Ignacio Martin-Loeches, MD, PhD: ASPECT-NP Outcomes by Causative Agent
APR 14, 2019 | MICHAELA FLEMING
Pseudomonas aeruginosa and Enterobacteriaceae can be frequent causes of nosocomial pneumonia along with gram-negative bacteria isolates.
In a randomized, double blind study called the ASPECT-NP trial, a team of investigators across multiple institutions analyzed ceftolozane/tazobactam for the treatment of nosocomial pneumonia.
Ceftolozane/tazobactam, is a combination therapy that is approved for the treatment of complicated urinary tract infections and complicated intra-abdominal infections, by the US Food and Drug Administration.
The agent combines the antipseudomonal cephalosporin ceftolozane and the extended-spectrum β-lactamase (ESBL) inhibitor tazobactam, and has been proved to be active against many strains of multidrug-resistant P. aeruginosa and ESBL-producing Enterobacteriaceae.
Contagion® sat down for an exclusive interview with the presenter of the poster Ignacio Martin-Loeches, MD, PhD, a consultant in intensive care medicine at St. James’s Hospital in Ireland (see video).
The phase 3 study enrolled mechanically ventilated patients with nosocomial pneumonia across multiple treatment centers. Patients were excluded from the trial if a respiratory of blood culture exhibited a gram-negative pathogen that was resistant to ceftolozane/tazobactam or meropenem within 15 days prior to the first dose.
The enrolled patients were randomized 1:1 to either receive 3 g ceftolozane/tazobactam or 1 g meropenem, both by IV infusion over 1 hour every 8 hours for 8-14 days.
The investigators note that quantitative lower respiratory tract (LRT) cultures were obtained from all patients prior to first dose via bronchoscopy or endotracheal aspirate. Additionally, pathogen identification and susceptibility were confirmed at a central laboratory.
The endpoints of the study were clinical and microbiologic response at test-of-cure (7-14 days after end-of-therapy) in the microbiologic intent-to-treat population (mITT) which consisted of all patients who received a study drug and had confirmed culture at baseline of a LRT pathogen susceptible to ≥1 study drug. Additionally, the investigators looked at the microbiologically evaluable population (ME), which consisted of mITT patients who met pre-defined quantitative LRT pathogen counts, adhered to the protocol and had evaluable clinical outcomes.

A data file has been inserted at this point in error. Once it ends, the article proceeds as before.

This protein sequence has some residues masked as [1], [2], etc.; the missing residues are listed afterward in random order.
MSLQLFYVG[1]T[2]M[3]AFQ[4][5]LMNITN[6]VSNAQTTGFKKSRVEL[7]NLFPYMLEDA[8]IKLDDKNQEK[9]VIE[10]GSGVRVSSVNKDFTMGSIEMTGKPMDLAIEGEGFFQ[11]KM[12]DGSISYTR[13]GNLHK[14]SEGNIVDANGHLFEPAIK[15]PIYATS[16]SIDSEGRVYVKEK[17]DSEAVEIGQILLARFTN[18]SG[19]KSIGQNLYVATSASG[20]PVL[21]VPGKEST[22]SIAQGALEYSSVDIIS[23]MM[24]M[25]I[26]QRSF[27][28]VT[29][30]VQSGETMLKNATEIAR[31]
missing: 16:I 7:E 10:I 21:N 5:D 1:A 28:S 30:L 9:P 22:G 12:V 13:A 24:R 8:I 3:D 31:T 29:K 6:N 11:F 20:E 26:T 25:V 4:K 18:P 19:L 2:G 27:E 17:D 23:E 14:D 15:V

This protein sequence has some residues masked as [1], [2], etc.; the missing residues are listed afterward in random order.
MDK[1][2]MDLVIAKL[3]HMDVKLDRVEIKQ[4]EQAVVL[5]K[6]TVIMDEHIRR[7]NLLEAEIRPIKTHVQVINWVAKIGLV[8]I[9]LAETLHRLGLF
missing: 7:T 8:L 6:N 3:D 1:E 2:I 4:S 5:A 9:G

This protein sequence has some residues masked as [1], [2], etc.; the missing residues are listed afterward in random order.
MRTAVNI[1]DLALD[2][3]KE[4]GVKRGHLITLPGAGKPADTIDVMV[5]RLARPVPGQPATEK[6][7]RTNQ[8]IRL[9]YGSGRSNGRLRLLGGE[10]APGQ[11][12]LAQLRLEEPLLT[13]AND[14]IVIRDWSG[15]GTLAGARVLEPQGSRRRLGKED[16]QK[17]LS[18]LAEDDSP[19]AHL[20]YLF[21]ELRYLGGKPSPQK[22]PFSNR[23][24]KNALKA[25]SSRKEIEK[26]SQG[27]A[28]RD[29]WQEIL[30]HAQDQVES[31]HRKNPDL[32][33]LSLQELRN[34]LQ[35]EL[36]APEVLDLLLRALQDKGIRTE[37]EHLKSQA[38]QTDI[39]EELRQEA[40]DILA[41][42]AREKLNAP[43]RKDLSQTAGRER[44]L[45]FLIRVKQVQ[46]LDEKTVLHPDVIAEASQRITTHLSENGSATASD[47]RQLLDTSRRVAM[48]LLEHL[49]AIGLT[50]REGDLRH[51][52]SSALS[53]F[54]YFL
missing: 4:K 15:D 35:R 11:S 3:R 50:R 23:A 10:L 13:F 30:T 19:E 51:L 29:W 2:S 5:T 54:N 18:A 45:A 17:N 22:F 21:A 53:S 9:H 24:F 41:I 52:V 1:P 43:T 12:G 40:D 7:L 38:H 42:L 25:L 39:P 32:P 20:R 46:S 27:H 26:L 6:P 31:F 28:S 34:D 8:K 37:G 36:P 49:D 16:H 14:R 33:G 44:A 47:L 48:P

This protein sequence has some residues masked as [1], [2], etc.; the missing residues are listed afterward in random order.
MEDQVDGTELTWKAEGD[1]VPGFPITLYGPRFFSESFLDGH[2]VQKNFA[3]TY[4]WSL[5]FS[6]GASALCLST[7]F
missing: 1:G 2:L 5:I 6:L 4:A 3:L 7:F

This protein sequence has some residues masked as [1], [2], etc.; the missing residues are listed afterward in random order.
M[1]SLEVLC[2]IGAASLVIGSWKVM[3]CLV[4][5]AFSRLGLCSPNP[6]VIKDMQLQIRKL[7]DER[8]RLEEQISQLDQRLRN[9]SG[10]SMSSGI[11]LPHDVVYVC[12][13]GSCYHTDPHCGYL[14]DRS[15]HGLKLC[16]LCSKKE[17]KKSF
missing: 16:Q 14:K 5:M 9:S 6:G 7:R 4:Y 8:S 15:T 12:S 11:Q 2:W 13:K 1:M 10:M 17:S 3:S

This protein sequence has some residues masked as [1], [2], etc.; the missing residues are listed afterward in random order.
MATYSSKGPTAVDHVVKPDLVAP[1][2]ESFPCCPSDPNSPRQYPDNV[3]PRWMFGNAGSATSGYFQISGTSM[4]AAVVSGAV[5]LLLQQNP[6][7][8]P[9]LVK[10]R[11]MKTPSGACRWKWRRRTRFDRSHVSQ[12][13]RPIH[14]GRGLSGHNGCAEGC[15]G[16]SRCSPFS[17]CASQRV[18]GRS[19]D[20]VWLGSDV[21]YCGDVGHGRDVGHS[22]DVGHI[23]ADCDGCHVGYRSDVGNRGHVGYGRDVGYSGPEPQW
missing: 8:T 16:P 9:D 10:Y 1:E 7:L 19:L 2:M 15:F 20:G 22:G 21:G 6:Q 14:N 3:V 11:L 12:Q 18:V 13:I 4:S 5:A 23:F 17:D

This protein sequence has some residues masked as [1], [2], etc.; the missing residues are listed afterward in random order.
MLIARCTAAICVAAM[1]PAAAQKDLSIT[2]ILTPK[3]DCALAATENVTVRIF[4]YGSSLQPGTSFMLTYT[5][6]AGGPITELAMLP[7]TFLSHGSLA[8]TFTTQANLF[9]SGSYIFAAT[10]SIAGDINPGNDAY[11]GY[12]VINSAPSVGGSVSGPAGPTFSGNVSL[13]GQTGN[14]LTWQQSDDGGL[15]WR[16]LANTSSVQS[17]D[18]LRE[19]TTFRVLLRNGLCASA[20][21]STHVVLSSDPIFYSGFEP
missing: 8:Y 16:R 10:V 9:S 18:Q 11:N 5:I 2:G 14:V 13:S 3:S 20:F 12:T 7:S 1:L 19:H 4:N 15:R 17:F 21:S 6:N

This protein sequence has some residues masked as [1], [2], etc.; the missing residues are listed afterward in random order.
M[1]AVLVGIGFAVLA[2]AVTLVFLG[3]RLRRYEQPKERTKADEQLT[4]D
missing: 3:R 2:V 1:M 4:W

According to the results,the mITT population consisted of 511 patients 264 of which received ceftolozane/tazobactam and 247 received meropenem. In the ME population of 233 patients 115 received ceftolozane/tazobactam and 118 received meropenem.
The causative baseline LRT gram-negative pathogens in the mITT were mainly Enterobacteriaceae which was 74%; including Klebsiella pneumoniae (35%) and Escherichia coli (18%), P. aeruginosa (25%), and Haemophilus influenzae (7%); with 31% of all mITT patients reported to have ESBL-producing Enterobacteriaceae identified in their LRT cultures.
The investigators indicate that ceftolozane/tazobactam had clinical and microbiologic response rates that were compared to meropenem in patients with ventilated nosocomial pneumonia, regardless of the causative LRT pathogen.
Microbiologic eradication rates in ME patients with P. aeruginosa were 79.3% with ceftolozane/tazobactam and 55.3% with meropenem (difference: 24.0%; 95% CI: 1.11, 43.01). And for ME patients with ESBL-producing Enterobacteriaceae, eradication rates were 66.7% with ceftolozane/tazobactam and 69.2% with meropenem difference: -2.6%; 95% CI: -21.59, 17.14).
“These results lend additional support to the use of ceftolozane/tazobactam 3g [every 8 hours] as an efficacious treatment option for gram-negative nosocomial pneumonia,” the authors conclude.
Big advances in treatment can't make up for an inability to stop new infections, which number 5,000 per day worldwide.
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